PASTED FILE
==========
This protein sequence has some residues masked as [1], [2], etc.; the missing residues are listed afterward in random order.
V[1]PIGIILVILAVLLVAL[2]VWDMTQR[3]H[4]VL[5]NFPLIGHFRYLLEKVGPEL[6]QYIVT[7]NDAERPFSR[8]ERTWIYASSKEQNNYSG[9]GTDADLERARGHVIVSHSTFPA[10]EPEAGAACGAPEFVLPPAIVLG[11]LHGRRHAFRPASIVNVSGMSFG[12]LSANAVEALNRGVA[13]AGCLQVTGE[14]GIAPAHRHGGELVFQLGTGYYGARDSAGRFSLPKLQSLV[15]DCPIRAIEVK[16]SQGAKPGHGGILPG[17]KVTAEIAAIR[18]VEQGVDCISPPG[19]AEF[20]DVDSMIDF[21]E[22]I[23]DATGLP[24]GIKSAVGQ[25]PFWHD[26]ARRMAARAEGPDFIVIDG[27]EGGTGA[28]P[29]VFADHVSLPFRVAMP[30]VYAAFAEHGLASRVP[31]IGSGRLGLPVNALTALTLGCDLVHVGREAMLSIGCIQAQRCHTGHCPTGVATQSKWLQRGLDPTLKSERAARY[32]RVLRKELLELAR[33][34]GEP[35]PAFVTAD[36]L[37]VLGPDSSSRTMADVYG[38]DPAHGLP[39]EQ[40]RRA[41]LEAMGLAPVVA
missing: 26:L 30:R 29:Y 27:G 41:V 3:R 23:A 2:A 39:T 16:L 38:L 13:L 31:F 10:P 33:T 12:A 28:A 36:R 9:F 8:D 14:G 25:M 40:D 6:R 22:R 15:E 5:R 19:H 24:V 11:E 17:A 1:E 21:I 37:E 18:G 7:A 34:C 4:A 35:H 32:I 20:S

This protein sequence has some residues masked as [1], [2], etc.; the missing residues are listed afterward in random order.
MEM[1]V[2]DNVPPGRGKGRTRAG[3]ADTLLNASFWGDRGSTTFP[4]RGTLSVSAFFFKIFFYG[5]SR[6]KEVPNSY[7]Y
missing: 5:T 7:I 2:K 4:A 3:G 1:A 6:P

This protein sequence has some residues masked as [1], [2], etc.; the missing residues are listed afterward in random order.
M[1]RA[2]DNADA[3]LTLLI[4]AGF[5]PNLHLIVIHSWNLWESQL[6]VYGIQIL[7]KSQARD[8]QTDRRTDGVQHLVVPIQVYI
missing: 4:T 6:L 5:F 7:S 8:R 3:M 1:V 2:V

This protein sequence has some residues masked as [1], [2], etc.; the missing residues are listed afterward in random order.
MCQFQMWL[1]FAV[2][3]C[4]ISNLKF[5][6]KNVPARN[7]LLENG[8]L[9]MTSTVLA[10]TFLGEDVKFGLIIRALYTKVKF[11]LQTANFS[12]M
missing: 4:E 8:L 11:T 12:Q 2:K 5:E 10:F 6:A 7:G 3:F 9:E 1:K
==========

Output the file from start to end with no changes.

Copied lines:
This protein sequence has some residues masked as [1], [2], etc.; the missing residues are listed afterward in random order.
V[1]PIGIILVILAVLLVAL[2]VWDMTQR[3]H[4]VL[5]NFPLIGHFRYLLEKVGPEL[6]QYIVT[7]NDAERPFSR[8]ERTWIYASSKEQNNYSG[9]GTDADLERARGHVIVSHSTFPA[10]EPEAGAACGAPEFVLPPAIVLG[11]LHGRRHAFRPASIVNVSGMSFG[12]LSANAVEALNRGVA[13]AGCLQVTGE[14]GIAPAHRHGGELVFQLGTGYYGARDSAGRFSLPKLQSLV[15]DCPIRAIEVK[16]SQGAKPGHGGILPG[17]KVTAEIAAIR[18]VEQGVDCISPPG[19]AEF[20]DVDSMIDF[21]E[22]I[23]DATGLP[24]GIKSAVGQ[25]PFWHD[26]ARRMAARAEGPDFIVIDG[27]EGGTGA[28]P[29]VFADHVSLPFRVAMP[30]VYAAFAEHGLASRVP[31]IGSGRLGLPVNALTALTLGCDLVHVGREAMLSIGCIQAQRCHTGHCPTGVATQSKWLQRGLDPTLKSERAARY[32]RVLRKELLELAR[33][34]GEP[35]PAFVTAD[36]L[37]VLGPDSSSRTMADVYG[38]DPAHGLP[39]EQ[40]RRA[41]LEAMGLAPVVA
missing: 26:L 30:R 29:Y 27:G 41:V 3:R 23:A 2:A 39:T 16:L 38:L 13:L 31:F 10:P 33:T 12:A 28:A 36:R 9:F 8:D 14:G 25:M 40:D 6:R 22:R 15:E 5:R 19:H 24:V 11:E 17:A 1:E 21:I 37:E 18:G 7:A 34:C 4:A 35:H 32:I 20:S

This protein sequence has some residues masked as [1], [2], etc.; the missing residues are listed afterward in random order.
MEM[1]V[2]DNVPPGRGKGRTRAG[3]ADTLLNASFWGDRGSTTFP[4]RGTLSVSAFFFKIFFYG[5]SR[6]KEVPNSY[7]Y
missing: 5:T 7:I 2:K 4:A 3:G 1:A 6:P

This protein sequence has some residues masked as [1], [2], etc.; the missing residues are listed afterward in random order.
M[1]RA[2]DNADA[3]LTLLI[4]AGF[5]PNLHLIVIHSWNLWESQL[6]VYGIQIL[7]KSQARD[8]QTDRRTDGVQHLVVPIQVYI
missing: 4:T 6:L 5:F 7:S 8:R 3:M 1:V 2:V

This protein sequence has some residues masked as [1], [2], etc.; the missing residues are listed afterward in random order.
MCQFQMWL[1]FAV[2][3]C[4]ISNLKF[5][6]KNVPARN[7]LLENG[8]L[9]MTSTVLA[10]TFLGEDVKFGLIIRALYTKVKF[11]LQTANFS[12]M
missing: 4:E 8:L 11:T 12:Q 2:K 5:E 10:F 6:A 7:G 3:F 9:E 1:K